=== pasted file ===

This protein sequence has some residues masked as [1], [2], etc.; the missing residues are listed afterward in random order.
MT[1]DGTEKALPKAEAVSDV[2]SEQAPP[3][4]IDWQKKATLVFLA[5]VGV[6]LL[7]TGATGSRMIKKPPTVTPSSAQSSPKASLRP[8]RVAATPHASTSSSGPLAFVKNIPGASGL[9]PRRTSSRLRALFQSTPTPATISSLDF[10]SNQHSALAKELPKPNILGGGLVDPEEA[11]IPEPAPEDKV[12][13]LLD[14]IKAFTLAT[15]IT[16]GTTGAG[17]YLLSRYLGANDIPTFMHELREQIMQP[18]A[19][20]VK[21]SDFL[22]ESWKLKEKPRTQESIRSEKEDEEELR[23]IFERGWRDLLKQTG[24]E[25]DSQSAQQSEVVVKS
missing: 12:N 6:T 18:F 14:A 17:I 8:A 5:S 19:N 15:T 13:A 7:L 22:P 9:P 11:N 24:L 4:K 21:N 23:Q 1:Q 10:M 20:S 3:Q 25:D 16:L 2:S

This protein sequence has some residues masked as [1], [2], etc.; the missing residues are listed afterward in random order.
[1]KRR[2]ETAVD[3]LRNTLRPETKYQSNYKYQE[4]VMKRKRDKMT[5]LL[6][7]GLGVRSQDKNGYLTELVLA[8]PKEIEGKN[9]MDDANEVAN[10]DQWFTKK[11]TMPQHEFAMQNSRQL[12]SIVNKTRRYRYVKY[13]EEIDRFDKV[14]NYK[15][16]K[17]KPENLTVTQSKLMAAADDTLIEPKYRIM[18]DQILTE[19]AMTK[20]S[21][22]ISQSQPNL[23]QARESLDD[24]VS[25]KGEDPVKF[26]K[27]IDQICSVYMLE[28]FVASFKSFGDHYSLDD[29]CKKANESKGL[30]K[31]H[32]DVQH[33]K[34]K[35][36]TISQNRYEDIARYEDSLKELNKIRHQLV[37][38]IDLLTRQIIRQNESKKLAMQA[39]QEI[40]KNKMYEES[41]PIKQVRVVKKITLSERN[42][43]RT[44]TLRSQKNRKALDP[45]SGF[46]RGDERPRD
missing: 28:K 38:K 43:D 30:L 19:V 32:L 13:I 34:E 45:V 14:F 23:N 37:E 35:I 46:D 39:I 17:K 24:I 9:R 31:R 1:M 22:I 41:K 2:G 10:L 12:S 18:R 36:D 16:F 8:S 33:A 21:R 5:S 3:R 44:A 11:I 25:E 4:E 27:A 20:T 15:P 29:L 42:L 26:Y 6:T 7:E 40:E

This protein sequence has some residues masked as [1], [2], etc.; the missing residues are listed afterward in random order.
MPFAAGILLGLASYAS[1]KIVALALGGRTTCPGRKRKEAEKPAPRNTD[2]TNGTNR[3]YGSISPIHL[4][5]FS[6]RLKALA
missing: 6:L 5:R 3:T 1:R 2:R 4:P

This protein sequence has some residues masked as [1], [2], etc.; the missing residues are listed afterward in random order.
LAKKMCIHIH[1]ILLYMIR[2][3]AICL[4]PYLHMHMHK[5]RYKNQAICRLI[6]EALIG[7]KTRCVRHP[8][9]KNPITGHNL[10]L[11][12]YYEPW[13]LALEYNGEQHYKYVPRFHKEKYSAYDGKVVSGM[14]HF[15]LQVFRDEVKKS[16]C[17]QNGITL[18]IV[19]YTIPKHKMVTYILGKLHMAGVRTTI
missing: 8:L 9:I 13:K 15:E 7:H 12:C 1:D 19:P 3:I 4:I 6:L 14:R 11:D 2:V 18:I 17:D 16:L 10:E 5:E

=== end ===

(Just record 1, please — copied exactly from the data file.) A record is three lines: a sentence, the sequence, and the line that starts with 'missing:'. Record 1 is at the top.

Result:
This protein sequence has some residues masked as [1], [2], etc.; the missing residues are listed afterward in random order.
MT[1]DGTEKALPKAEAVSDV[2]SEQAPP[3][4]IDWQKKATLVFLA[5]VGV[6]LL[7]TGATGSRMIKKPPTVTPSSAQSSPKASLRP[8]RVAATPHASTSSSGPLAFVKNIPGASGL[9]PRRTSSRLRALFQSTPTPATISSLDF[10]SNQHSALAKELPKPNILGGGLVDPEEA[11]IPEPAPEDKV[12][13]LLD[14]IKAFTLAT[15]IT[16]GTTGAG[17]YLLSRYLGANDIPTFMHELREQIMQP[18]A[19][20]VK[21]SDFL[22]ESWKLKEKPRTQESIRSEKEDEEELR[23]IFERGWRDLLKQTG[24]E[25]DSQSAQQSEVVVKS
missing: 12:N 6:T 18:F 14:A 17:I 8:A 5:S 19:N 15:T 13:A 7:L 22:P 9:P 11:N 24:L 4:K 21:N 23:Q 1:Q 10:M 20:S 3:Q 25:D 16:L 2:S